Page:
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High-growth restaurant chains hit roadblock but remain optimistic

Nicole Sinclair
Markets Correspondent

When restaurant companies like Zoes Kitchen and El Pollo Loco became public a few years ago, Wall Street had high expectations for these ambitious "growth darlings." But despite impressive beginnings, a fall-off in traffic has pressured their shares, and low gas prices and a strengthening job market over the past year are not enough to bring them back to life.

Noodles & Company (NDLS) priced its IPO in 2013 at $18 per share and jumped over 100% in its first day of trading, and rose to almost $47 by the end of that year. However, the chain -- which sells noodles of all cuisines from Mac and Cheese to Pad Thai -- now trades at under $12.

Sandwich seller Potbelly (PBPB) priced its IPO at $14 a share in October 2013 and rose 120% to over $30 in its first day of trade. It's down to $11 today. It's a similar story at El Pollo Loco (LOCO). The Mexican style restaurant priced its IPO in June 2014 at $15 a share and surged 60% to over $24 on its first trading day. It now languishes at $12.

At the ICR Conference in Orlando, Fla., El Pollo Loco CEO Steve Sather told Yahoo Finance that expectations had been very high for these chains when they went public. "There was a euphoric state where a lot of focus was on the fast casuals and really seeing who was going to be the next Chipotle at that time," he said.

Part of the recent selloff in this group can be explained by a shift in investor appetite. Investors are reducing their risk exposure amid market volatility, according to Maxim Group analyst Stephen Anderson. And that's impacting the more speculative, growth-oriented restaurant concepts.

But recent lackluster results have also put downward pressure on the group. "Especially in this environment, investors are only paying up for performance," said Piper Jaffray analyst Nicole Miller Regan. Tepid sales at existing locations have also thrown into question the unit growth trajectories of these names that had supported higher valuations based on a growth thesis.

Last quarter, El Pollo posted anemic comparable store sales growth, up 0.6%, led down by a drop in traffic. Yet Sather remained positive on new restaurant openings. "Our new restaurant pipeline is strong and growing stronger, and we continue to be excited about hte long runway of growth that we believe is ahead of us in both new and existing markets," he said in the company's press release. Management of the chain, which currently has over 400 stores in the Southwest, sees unit growth of 8% to 10% annually; the company aims to eventually have 2,300 stores across the U.S.

Sather said he sees a recovery in same-store sales to the low-single-digits and emphasized the brand's positioning that emphasizes healthy food at affordable prices.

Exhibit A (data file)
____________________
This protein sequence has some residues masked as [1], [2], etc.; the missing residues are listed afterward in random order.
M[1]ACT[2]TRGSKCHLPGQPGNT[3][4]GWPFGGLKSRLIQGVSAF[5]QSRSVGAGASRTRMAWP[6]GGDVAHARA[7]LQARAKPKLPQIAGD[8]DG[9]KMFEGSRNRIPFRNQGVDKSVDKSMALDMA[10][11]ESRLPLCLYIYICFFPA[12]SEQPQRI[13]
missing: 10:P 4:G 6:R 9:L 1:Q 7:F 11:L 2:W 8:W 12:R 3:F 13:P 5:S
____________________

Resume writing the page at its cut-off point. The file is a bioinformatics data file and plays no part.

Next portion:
Noodles & Co., meanwhile, saw its comparable sales fall 0.9% in its latest quarter. Chairman and CEO Kevin Reddy -- who was previously COO at Chipotle after starting out at McDonald's (MCD) -- remains bullish on the company's growth prospects. "We've been a little slower than the historical norms have been, but we're doing all the right things to get back to that," he said. Reddy noted a more competitive environment but said he feels confident in Noodles' positioning with families.

Even companies that have been sporting better results, like Mediterranean-inspired chain Zoes Kitchen (ZOES), have seen their stocks decline. The company posted 4.5% comparable-store sales last quarter and sees its current store count of over 160 stores, 34 of which were opened last year, growing tenfold to 1,600 in the long term. 

Yet Zoes hasn't budged much since its IPO in April 2014, when it priced at $15 a share and jumped to just under $25. While the stock has remained stable at $26 and has earned a higher valuation (trading at 25 times EBITDA versus 9 times for Noodles and El Pollo Loco), it hasn't been able to break out. "The concept is still really resonating with the consumers," said CEO Kevin Miles.

This market response follows that of burger grill, The Habit Restaurant (HABT), which rose almost 120% in its first day of trading in November 2014, from its $18 pricing to nearly $40. It's now near its offering price of $20 despite posting solid low-single digit comparable-store sales with unit growth potential to boot.

The bottom line: Until investors see higher employment or lower gas prices translate into robust sales at these unit-growth chains, their stocks will remain pressured amid a more turbulent macro environment.